Ja też chociaż czasami sobie myślę jak trudny jest chiński


How do you get the tails and dashes? I spelt the phrase correctly but didn't use the symbols.


On Android, hold down the comma (,) on Google Keyboard and add the Polish keyboard. In Windows, it's in the Language/Keyboard Control Panels.


are you using the site or an app in iPhone or something?


Ooo nice . I am ula and i from poland. Good job


The translator doesn't seem to pronounce the ę. She treats it like a normal e. Is this correct?


Yes, when it's at the end of a word. A native Polish speaker will sometimes pronounce it very subtly


how is "saying"different from"speaking"?


You say "something," but you just speak.

  1. Would the ' sign be pronounced ooh always?
  2. How would i say i dont speak polish? Ja nie mowie po polsku?


if you mean ó, than in Polish ó=u, both letters sound like in you.

with all other Polish letters ś ź ć ń dź it is a "softening mark"

Yes i dont speak Polish= (Ja) nie mowię po polsku?

(ja is not necessary)


Did you mean "mówię"?


When, if ever, is "ja" used in conversation? For emphasis?


Yes. For example, if the teacher asks a class, "Who knows the answer?"

-Kto zna odpowiedź?

-Ja znam! Ja znam!

Otherwise, znam already means "I know," without the ja. Mówię already means "I'm talking," without the ja.


Why "I speak" is not right?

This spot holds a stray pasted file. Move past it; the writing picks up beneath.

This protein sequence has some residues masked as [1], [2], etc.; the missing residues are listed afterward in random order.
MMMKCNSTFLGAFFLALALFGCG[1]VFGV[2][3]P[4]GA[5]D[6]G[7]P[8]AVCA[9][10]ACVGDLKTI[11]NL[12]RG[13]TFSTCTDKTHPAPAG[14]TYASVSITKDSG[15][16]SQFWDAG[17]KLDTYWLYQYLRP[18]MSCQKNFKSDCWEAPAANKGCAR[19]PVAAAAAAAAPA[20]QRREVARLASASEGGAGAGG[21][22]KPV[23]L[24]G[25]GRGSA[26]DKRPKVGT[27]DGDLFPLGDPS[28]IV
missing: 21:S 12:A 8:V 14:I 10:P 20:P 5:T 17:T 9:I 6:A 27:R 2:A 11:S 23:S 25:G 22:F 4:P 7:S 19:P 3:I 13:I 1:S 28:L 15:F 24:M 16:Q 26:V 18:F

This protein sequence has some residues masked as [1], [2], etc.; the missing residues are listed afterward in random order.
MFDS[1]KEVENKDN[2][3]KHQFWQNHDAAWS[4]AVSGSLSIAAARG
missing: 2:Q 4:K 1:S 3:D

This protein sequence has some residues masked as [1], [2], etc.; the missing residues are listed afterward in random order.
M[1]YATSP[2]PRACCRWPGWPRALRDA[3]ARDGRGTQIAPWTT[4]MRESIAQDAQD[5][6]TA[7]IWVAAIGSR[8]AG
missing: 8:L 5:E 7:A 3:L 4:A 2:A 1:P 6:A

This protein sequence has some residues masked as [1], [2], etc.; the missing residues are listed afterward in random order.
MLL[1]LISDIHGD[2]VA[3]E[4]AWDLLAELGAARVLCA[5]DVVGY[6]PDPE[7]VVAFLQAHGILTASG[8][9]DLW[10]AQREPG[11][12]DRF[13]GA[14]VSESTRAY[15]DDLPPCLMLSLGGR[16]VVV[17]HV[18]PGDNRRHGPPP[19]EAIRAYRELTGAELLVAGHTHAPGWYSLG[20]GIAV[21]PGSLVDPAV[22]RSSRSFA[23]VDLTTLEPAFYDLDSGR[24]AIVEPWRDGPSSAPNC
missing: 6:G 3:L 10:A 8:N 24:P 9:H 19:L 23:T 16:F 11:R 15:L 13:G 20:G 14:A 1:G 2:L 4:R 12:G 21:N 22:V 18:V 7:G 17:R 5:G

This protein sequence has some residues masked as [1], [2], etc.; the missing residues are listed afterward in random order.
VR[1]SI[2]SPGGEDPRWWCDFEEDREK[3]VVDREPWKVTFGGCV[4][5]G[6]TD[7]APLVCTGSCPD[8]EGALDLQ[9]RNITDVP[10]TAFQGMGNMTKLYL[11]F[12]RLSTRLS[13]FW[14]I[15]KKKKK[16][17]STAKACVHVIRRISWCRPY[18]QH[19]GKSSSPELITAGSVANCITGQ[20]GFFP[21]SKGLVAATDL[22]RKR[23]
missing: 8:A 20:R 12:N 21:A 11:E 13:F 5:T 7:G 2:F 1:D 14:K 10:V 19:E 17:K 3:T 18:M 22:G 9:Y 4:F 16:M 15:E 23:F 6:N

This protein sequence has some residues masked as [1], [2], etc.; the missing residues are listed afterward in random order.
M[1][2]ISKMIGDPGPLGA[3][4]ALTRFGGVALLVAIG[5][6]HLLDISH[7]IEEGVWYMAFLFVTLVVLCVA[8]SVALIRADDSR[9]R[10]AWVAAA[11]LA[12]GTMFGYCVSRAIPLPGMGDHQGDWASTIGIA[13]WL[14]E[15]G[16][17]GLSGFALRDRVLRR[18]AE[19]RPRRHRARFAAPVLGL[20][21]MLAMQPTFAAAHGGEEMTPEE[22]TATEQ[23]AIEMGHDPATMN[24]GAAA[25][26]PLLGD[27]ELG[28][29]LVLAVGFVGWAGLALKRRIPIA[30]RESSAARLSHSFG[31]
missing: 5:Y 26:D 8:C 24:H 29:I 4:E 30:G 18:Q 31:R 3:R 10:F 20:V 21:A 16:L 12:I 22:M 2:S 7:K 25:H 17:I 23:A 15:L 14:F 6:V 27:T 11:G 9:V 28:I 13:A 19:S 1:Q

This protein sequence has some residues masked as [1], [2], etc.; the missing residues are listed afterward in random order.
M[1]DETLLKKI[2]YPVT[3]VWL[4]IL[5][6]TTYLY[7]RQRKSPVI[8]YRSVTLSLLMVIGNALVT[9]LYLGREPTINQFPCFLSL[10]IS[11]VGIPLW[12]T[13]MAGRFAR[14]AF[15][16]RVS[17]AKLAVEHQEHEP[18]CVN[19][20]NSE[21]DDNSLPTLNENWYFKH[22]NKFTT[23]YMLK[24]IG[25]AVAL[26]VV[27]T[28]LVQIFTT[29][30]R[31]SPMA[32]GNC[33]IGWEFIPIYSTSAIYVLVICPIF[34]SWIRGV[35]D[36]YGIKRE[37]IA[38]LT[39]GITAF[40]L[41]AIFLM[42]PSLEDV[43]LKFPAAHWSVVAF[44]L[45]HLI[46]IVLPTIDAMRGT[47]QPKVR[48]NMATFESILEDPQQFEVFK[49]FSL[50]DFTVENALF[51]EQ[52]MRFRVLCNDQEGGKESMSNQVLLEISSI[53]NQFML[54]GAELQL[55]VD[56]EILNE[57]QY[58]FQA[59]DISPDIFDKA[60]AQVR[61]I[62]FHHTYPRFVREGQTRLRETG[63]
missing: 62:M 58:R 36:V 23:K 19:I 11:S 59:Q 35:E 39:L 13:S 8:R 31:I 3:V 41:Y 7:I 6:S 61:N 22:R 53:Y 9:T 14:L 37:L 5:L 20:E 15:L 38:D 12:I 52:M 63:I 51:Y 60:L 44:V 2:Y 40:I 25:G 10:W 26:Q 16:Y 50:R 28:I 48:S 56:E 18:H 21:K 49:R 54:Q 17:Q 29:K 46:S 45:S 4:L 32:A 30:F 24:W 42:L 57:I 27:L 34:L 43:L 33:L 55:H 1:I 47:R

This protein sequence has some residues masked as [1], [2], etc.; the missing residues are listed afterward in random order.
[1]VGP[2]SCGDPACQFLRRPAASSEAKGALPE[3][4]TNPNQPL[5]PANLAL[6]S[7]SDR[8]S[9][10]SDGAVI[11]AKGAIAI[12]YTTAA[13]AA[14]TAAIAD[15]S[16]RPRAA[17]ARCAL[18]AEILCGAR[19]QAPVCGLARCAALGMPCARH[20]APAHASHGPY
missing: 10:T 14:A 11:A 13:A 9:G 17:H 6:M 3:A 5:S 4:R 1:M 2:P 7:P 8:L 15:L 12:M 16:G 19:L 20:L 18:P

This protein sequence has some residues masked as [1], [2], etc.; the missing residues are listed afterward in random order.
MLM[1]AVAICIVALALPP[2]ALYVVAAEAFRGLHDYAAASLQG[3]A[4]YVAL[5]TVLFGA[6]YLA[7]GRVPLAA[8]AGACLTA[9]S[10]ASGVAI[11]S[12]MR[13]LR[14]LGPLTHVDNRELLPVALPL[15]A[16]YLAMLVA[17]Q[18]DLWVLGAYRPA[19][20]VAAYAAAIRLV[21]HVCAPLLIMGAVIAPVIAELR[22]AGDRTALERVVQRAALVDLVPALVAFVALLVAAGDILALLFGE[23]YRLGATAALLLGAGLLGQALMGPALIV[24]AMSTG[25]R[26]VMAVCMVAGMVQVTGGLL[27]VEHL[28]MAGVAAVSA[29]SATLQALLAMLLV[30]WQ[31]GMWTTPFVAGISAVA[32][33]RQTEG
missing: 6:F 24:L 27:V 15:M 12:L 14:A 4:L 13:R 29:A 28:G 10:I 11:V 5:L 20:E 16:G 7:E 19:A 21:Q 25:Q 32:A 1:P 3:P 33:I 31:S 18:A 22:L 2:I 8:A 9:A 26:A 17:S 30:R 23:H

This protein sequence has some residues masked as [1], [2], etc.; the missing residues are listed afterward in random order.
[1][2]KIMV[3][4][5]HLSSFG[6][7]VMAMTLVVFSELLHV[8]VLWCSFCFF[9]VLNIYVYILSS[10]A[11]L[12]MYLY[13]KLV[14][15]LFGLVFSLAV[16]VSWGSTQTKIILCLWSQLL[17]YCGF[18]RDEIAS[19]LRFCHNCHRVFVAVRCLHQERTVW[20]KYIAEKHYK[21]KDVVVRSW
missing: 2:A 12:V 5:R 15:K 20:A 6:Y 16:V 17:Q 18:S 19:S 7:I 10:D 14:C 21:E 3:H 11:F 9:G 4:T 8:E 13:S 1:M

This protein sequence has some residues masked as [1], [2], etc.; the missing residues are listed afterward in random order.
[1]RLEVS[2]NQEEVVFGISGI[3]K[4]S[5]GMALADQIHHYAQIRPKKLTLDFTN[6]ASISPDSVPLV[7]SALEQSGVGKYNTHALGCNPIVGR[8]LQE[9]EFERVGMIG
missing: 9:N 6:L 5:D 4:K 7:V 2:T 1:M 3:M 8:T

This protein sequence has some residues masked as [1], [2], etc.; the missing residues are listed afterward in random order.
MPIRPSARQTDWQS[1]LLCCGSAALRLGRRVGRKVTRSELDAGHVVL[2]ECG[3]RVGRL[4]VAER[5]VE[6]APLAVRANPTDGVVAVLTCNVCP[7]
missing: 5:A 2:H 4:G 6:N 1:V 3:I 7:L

In English, "I speak," is usually an incomplete thought. I speak when? I speak how? I speak where? I speak for what reason or to whom?

If the moment is now, then "I am speaking." That's the proper construction.

An example of when "I speak," is proper is if you're answering someone's question.

"Who speaks on Tuesday nights?"

--"I speak."


Actually, it should have worked, it's accepted. It is a rather incomplete thought in Polish as well, va-diim's example about Tuesday nights can work here.


what about 'I am saying'


That's not right in English. "I am saying [something]." You need an object after the verb "to say."


I don't hear the ę sound. it sounds to me like "ja mówie". is it just my ears, or when speaking proper polish does one not over nasalise the ę in this word?


It's the latter. ę is a clear sound when in the middle of a word, but it is consider hypercorrectness to nasalize it clearly at the end of a word.

[deactivated user]